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Great Lakes Basin Transportation Inc filed a formal application with the Surface Transportation Board on May 1 seeking federal permission to build and operate a 420 km privately-financed railway to bypass the Chicago area.
GLBT estimates that 15% to 25% of rail traffic passing through Chicago does not originate or terminate there, and says the new route would raise network capacity by enabling through traffic to avoid the congested urban area.
The proposed route is designed link existing main lines while avoiding major population centres. It would start from a junction with the Norfolk Southern west of Pinola in northern Indiana, cross into Illinois then continue north along a completely grade separated route 60 km to 140 km from central Chicago to end at a connection with the Wisconsin & Southern Railroad east of Milton, Wisconsin. There would be branches lines totalling 26 km from Kingsbury to Westville and to connect with the City of Rochelle Railroad.
Most of the route would be double-track, with three tracks where demand is higher. It would be suitable for 110 km/h running, with Centralised Traffic Control and Positive Train Control providing capacity for up to 110 trains per day.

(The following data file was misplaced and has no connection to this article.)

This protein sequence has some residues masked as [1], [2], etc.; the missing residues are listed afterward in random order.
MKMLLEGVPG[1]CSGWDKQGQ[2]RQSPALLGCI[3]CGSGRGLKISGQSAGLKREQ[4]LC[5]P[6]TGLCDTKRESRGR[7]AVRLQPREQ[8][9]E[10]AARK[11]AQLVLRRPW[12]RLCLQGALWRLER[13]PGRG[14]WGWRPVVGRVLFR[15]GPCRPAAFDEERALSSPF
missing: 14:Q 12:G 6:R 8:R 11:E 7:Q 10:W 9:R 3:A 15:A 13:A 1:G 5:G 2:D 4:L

‘The Great Lakes Basin Railroad is the largest single freight railroad project proposed for the Chicago region in over a century’, said GLBT Chairman Frank Patton, who founded the company after a career in the software industry. ‘The privately-financed build programme will provide a new transpaortion belt to meet the growing and rapdly changing transportation demands of the 21st century.’
Financing is not yet in place for the project, which would cost at least $2·8bn and take 36 months to build. GLBT also envisages developing a toll road, and hopes to participate in Illinois Department for Transportation’s plans to develop a South Suburban Airport.
This article first appeared on www.railwaygazette.com
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